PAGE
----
CDC Study: Pfizer, Moderna Vaccines 90% Effective In Real-World Conditions

The Pfizer-BioNTech and Moderna mRNA COVID-19 vaccines are highly effective at preventing infection in real-world conditions, a new report from the Centers for Disease Control and Prevention showed. 

The study looked at the effectiveness of the vaccines in preventing nfections among 3,950 study participants in six states over a 13-week period from December 14, 2020 to March 13, 2021.

The results showed that following the second dose of either the Pfizer or Moderna vaccines, the risk of infection was reduced by 90% two or more weeks after full vaccination. Following a single dose of either vaccine, the participants’ risk of infection with COVID-19 was reduced by 80% two or more weeks after vaccination.

It takes about two weeks following each dose of vaccine for the body to produce antibodies that protect against infection. As a result, people are considered “partially vaccinated” two weeks after their first dose of mRNA vaccine and “fully vaccinated” two weeks after their second dose.

“This study shows that our national vaccination efforts are working. The authorized mRNA COVID-19 vaccines provided early, substantial real-world protection against infection for our nation’s health care personnel, first responders, and other frontline essential workers,” said CDC Director Dr. Rochelle P. Walensky. “These findings should offer hope to the millions of Americans receiving COVID-19 vaccines each day and to those who will have the opportunity to roll up their sleeves and get vaccinated in the weeks ahead. The authorized vaccines are the key tool that will help bring an end to this devastating pandemic.”

Researchers were able to look for evidence of  infection irrespective of symptoms. 

A small number (10.7%) of infections in this study were asymptomatic. However, the majority of infections (58%) occurred among people whose infections were identified by testing before they developed symptoms or knew they were infected.

Findings from this study complement earlier reports that these two mRNA COVID-19 vaccines can reduce both asymptomatic and symptomatic COVID-19 infections.

The one-dose vaccine effectiveness estimate of this study (80%) is consistent with other recent vaccine effectiveness studies following the first dose of Pfizer-BioNTech vaccine among health care providers, but the greatest protection stil was seen among those who had received both recommended doses of the vaccine.

This study is the first of many planned COVID-19 vaccine effectiveness studies CDC is conducting to evaluate the benefits of COVID-19 vaccines in various populations and across different outcomes, such as preventing infections, doctor’s visits, hospitalizations, or deaths. 

In other news:

  • Dallas County Monday reported 509 more COVID-19 cases between Sunday and Monday — 288 confirmed cases and 221 probable — and 12 additional deaths. The deaths reported Monday included a Mesquite man in his 40s and a Garland man in his 50s. To date, the county’s reported a total of 19 cases of the B.1.1.7 variant first identified in the U.K., two cases of the B.1.429 varant first identified in California, and one case of a B.1.526 variant first identified in New York. Two have been hospitalized and five had history of recent domestic travel outside of Texas. One case of B.1.1.7 is a likely instance of reinfection with COVID-19, occurring over 6 months after an initial PCR-confirmed infection.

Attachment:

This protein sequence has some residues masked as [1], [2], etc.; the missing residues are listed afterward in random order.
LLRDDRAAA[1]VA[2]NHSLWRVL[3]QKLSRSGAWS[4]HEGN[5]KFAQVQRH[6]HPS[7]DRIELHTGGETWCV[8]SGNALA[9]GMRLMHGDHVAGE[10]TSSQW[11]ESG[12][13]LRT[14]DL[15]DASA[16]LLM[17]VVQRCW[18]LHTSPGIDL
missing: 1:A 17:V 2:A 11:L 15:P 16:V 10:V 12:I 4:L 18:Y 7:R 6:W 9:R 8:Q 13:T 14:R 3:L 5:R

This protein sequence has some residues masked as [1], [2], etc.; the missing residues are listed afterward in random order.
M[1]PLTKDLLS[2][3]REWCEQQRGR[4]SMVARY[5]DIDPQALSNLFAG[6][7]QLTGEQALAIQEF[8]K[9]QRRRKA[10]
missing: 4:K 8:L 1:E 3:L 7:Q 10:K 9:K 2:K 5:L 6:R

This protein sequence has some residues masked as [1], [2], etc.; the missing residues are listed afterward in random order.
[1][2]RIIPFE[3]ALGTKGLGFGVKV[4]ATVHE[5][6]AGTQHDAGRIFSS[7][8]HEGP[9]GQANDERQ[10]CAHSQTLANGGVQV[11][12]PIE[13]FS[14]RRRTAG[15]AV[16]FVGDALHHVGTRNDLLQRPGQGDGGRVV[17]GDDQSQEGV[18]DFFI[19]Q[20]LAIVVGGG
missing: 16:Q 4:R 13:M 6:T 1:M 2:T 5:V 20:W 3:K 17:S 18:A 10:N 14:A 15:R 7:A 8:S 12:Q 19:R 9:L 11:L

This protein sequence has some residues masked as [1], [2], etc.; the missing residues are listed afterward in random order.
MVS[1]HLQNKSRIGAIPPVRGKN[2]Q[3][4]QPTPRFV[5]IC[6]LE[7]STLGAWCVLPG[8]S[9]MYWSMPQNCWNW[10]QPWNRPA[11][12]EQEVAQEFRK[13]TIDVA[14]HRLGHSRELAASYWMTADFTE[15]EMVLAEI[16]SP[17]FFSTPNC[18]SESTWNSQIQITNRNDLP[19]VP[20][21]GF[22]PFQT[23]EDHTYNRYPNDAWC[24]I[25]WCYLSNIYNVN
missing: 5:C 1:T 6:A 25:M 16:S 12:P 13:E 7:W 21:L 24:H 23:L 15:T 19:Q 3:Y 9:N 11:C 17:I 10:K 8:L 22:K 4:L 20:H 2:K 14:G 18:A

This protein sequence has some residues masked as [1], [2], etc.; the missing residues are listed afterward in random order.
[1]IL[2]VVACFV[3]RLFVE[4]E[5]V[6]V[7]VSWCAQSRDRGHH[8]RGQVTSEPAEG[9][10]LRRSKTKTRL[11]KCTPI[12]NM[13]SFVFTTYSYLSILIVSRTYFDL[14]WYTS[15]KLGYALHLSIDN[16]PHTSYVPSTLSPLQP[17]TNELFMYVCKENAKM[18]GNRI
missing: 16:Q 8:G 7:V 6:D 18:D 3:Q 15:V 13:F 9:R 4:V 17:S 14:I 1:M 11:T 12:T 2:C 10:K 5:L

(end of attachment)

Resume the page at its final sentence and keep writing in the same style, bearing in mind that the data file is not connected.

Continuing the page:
•  The state Monday launched a new website to help people search for a shot across different COVID-19 vaccine providers, but only a few places in North Texas are participating. The website launch comes as Texas opens eligibility for vaccines to those 16 and older. People can register for a shot through the  Texas Public Health Vaccine Scheduler and be matched with the next available appointment at a nearby vaccination site. Texans without internet access can call 1-833-832-7067 between the hours of 7 a.m.-7 p.m. to find a slot.
  • Walensky Monday signed an extension to the federal eviction moratorium Monday. The moratorium that was scheduled to expire on March 31  is now extended through June 30.
  • Gov. Greg Abbott, Speaker Dade Phelan, state Rep. Trent Ashby, and Hamshire-Fannett ISD Superintendent Dwaine Augustine Monday discussed the importance of reliable broadband for education, business, and health care. Ashby is the author of broadband legislation in the House that would create a state broadband office and a comprehensive broadband plan for Texas. Earlier this year, Abbott named broadband access as an emergency item for the 87th legislative session.
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Rachel Snyder

Rachel Snyder, former deputy editor at People Newspapers, joined the staff in 2019, returning to her native Dallas-Fort Worth after starting her career at community newspapers in Oklahoma. One of her stories won first place in its category in the Oklahoma Press Association’s Better Newspaper Contest in 2018. She’s a fan of puns and community journalism, not necessarily in that order.

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